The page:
The trespasses levied against Van Roth had been forgotten, yet he performed with an equilibrium of calm and fury -- a hidden anger. You cannot conquer evil with forgiveness alone. It was the great artist Gauguin who once stated: Life being what it is, one dreams of revenge, but Van Roth had turned that vitriol upon himself. The righteous desire for vengeance cannot be quelled simply by turning the other cheek. There are other ways to salvation and pain can be a catalyst.

“He made a whip and chased them all out of the temple and overthrew the tables. Destroy this temple, and in three days I will raise it up.” (Jesus. Holy Bible. Authorized King James Version. John 2:13-19)

   Baseball was Van Rothʼs insulation from hell and the Godless soul of McCrackin had ripped away his dreams of becoming a professional ballplayer. Was this the trigger; the cause that led to a Vishnu reincarnation or was his transformation sanctioned by some higher authority? By witnessing the work of the devil, one can appreciate the work of God. Was his vision while staring into that mirror a sign of victory, a la Constantineʼs illuminated cross in the sky, or was it an astral out-of-body experience more like one of Immanuel Swedenborgʼs near-death, or life-after-death communications with some spiritual entity? Could the metaphysical and spiritual offer some sort of field guide to a happy and successful life or did a Faustian Van Roth barter his soul with a Mephistopheles? Had Van Roth found his supreme self, his Brahman, or did he somehow just stumble upon a crystal sphere?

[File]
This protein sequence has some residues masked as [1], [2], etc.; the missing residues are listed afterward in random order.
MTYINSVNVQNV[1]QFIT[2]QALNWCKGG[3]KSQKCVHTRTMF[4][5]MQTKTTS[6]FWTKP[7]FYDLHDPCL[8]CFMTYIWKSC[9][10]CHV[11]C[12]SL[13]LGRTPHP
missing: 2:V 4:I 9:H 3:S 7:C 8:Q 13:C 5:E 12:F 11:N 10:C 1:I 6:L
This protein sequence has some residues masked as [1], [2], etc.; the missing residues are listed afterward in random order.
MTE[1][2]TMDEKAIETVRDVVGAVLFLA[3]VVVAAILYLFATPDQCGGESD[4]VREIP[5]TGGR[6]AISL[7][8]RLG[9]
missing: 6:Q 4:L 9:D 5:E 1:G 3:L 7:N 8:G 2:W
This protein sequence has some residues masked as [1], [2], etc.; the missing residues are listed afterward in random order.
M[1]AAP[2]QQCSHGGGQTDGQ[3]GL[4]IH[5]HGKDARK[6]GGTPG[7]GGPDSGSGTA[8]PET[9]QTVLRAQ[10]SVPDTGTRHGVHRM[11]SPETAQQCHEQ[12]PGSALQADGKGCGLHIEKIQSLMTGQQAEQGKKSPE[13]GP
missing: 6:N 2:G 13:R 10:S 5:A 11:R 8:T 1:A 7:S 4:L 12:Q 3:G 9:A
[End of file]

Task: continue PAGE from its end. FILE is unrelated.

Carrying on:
During the summer of 1968, Van Roth was reading Thomas Taylorʼs translation of The Eleusinian and Bacchic Mysteries. Perhaps this withered old quarto provided a skeleton key that unlocked the secrets of the ancient Greeks and Egyptians and led to an inner union with a Divine Essence. The Dionysian Mysteries of ancient Greece included the use of intoxicants and other trance-inducing techniques such as song and dance to remove inhibitions and liberate an individual to a natural state. The ritual was used by those marginalized by Greek society -- women, slaves, non-citizens, and outcasts. Van Roth might have been an outcast, but he didnʼt drink, sing, nor dance. There was certainly cognition by reading books, but where did his newfound physical strength and vexed motivation come from ... this tenacious determination; this persistent purpose; this doggedness towards baseball; this "Animal"?

  I turned to his journals in an attempt to find out what might have triggered this transformation. Steroids and other performance-enhancing drugs were not in vogue at the time and there was no mention of any off-season training or workouts. Van Roth remained idle, huddled-up in the back room of olʼ Rubyʼs saloon, mostly alone with his books, and for the first time in ten years, there would be no summer baseball. He should have dominated American Legion baseball that summer. Bobby Van Roth had traveled back to Vera Cruz for the winter and was no longer his mentor. Journal entries mentioned melancholy talks while listening to the sounds of the times with a long-time artist-friend whom he only referred to as “The Song Leader.”

   Wearing a beaming, charismatic smile, she took to the sidelines with shimmering pom-poms; quaking ... like aspens. Jaggerʼs “Paint It Black” bellowed and echoed throughout War Memorial Stadium as she danced, acrobatically, to a frenzied Bacchic crowd. With black and orange, crepe-paper orbs quivering high above her head, she performed leg kicks, rhythmically, like a cancan dancer in a French cabaret. Donning a smiley face, she sang and danced while Mick painted the whole world black ... then just faded away. Even though they grew up on the same side of the river, their worlds were at opposite ends of the spectrum -- herʼs cheerful, bright, and rosy ... his troubled, dim, and gray. Hello, darkness, my olʼ friend.